Two things pose an overwhelming threat to the planet as we know it, climate change and nuclear weapons, and neither is receiving a serious commitment to action by the two contenders for the position of Prime Minister of Australia. While effective measures of the magnitude needed to address climate change are nowhere to be seen in their policies, nuclear weapons haven’t even rated a mention in the campaigning.
Perhaps August 6 and August 9, the 65th anniversaries of the bombings of Hiroshima and Nagasaki, will serve to remind Julia Gillard and Tony Abbott of the 23,000 weapons that continue to threaten the destruction of cities around the globe, including in Australia. Whether or not the leaders of the major parties address the problem before August 21, one of them will need to face it sooner or later, as Australia is no small player when it comes to nuclear weapons policies. And as with climate change, we are currently part of the problem rather than part of the solution.
Current Australian policy allows nuclear devastation, far greater than that which destroyed Hiroshima and Nagasaki, to be threatened and inflicted in our “defence”. In 2009, Australia’s defence white paper stated, “… so long as nuclear weapons exist, we are able to rely on the nuclear forces of the United States to deter nuclear attack on Australia”. The policy is called “extended nuclear deterrence” and it is based on the threat of terror, “deterrence” being derived from the Latin terrere, to terrify. The white paper contained no hint of embarrassment that reliance on such threats violates with breathtaking effrontery the standards we set for others.
We need cast our minds back only seven years, to the moral outrage at even the suspicion that Saddam Hussein was threatening Western nations with nuclear weapons, outrage that led us into a catastrophic war. Similarly, only a week ago Foreign Minister Smith referred again to Iran’s nuclear program as “one of the most serious security challenges facing the international community”. While the ambiguity of Iran’s program is indeed a serious concern (and reinforces the fact that any nuclear power program provides a weapons capacity), what Minister Smith failed to mention is even more pertinent - the fact that our ally the US has about 9,600 more weapons than Iran, and any one of them could be used in our name.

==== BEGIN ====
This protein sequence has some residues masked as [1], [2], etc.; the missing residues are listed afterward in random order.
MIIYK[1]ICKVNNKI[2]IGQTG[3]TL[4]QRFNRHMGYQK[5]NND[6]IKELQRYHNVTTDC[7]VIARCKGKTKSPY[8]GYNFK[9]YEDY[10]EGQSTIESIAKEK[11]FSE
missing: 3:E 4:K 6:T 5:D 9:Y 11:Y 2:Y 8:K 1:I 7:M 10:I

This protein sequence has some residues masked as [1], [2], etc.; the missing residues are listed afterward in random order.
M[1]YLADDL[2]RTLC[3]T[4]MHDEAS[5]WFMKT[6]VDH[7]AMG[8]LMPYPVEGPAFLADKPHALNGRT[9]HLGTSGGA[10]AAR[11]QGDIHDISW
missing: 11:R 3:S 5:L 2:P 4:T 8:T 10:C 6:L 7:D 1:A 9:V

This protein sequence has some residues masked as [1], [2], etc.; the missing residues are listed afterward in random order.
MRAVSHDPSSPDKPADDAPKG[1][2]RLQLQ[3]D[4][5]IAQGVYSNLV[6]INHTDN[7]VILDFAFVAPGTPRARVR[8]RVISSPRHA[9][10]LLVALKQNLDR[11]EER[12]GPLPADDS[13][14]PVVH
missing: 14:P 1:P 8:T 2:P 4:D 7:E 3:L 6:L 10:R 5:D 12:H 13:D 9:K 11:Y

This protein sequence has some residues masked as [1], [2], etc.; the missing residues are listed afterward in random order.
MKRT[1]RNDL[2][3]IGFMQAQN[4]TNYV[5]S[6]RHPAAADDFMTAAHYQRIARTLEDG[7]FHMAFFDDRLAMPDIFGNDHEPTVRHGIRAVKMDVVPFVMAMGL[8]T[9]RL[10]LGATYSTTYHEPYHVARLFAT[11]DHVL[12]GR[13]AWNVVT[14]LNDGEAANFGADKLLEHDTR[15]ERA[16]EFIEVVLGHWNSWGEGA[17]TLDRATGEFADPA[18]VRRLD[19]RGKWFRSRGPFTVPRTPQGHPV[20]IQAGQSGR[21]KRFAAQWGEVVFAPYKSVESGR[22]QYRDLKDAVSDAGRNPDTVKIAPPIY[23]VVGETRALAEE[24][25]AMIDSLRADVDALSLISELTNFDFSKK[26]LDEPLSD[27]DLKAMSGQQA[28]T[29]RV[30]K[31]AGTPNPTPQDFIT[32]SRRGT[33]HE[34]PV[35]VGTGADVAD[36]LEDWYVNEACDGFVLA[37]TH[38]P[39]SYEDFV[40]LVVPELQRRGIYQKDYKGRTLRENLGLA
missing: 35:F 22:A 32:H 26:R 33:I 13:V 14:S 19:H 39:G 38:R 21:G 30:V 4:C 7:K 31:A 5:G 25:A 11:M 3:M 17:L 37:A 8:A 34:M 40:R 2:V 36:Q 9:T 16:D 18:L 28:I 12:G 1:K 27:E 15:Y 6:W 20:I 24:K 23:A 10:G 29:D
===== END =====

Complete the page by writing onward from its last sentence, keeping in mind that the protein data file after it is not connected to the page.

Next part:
Rather than the imposition of new sanctions on Iran, which Minister Smith announced last week, Australia could make an infinitely stronger contribution to nuclear non-proliferation by renouncing reliance on these weapons ourselves. Practising what one preaches is always more persuasive than preaching alone.
Such a move from Australia would have profoundly positive implications globally. Nuclear weapons abolition is heading back onto the political agenda in many countries, as was clear from the growing support at the Non-Proliferation Treaty (NPT) review conference, held in New York in May, for a Nuclear Weapons Convention to ban these instruments of terror. On March 26 this year, the German parliament passed a resolution calling on the government to “actively pursue a withdrawal of the remaining [US] nuclear weapons in Germany”.
In Japan, the long-standing unquestioning acceptance by the government of “protection” by US nuclear weapons is starting to unravel also, as Foreign Minister Okada begins to advocate a reduced role for nuclear weapons in the nation’s defence. Our neighbour New Zealand has long since refused to rely on weapons of mass destruction for its defence. A similar declaration of rejection of nuclear deterrence by Australia would help greatly to further stigmatise and de-legitimise the world’s worst weapons.
There is another step that Australia could take also to help rid the world of this scourge - to refuse to supply nuclear fuel to any nation that has nuclear weapons. Our uranium customers currently include the US, the UK, France and China, and will soon include Russia. All are nuclear-armed, all are members of the NPT, and all of them violate the NPT article 6 obligation to get rid of their weapons. Unlike the non-nuclear weapons states, the nuclear weapons states are subject to virtually no on-the-ground inspections to help ensure that our fissile material is not diverted to weapons programs.
In Russia, for example, inspections last occurred in 2001, and before that 1994. Despite this, the Australian Safeguards and Non-Proliferation Office assures us with a straight face that our uranium will not end up in the weapons of Russia, China or anywhere else. Never mind that we don’t see what happens at their facilities; we can trust these doyens of openness and transparency.
Julia Gillard and Tony Abbott can’t pretend that Australians don’t care about the issue of nuclear weapons. In a Lowy Institute poll in October 2009, 75 per cent of Australians agreed that global nuclear disarmament should be a top priority for the Australian government. In 2007, the International Campaign to Abolish Nuclear Weapons was launched in Australia, and now has a large number of partners, nationally and globally, from many sectors of society, all advocating a Nuclear Weapons Convention. On August 6, ICAN is launching a "million pleas" campaign, with web, TV and radio elements, for the abolition of nuclear weapons. See millionpleas.com.
After 65 years of living under the threat of the mushroom cloud, it is time for compulsory retirement of the world’s most terrifying weapons. It is an issue in which Australia is deeply implicated, and it deserves a response from those who seek our votes.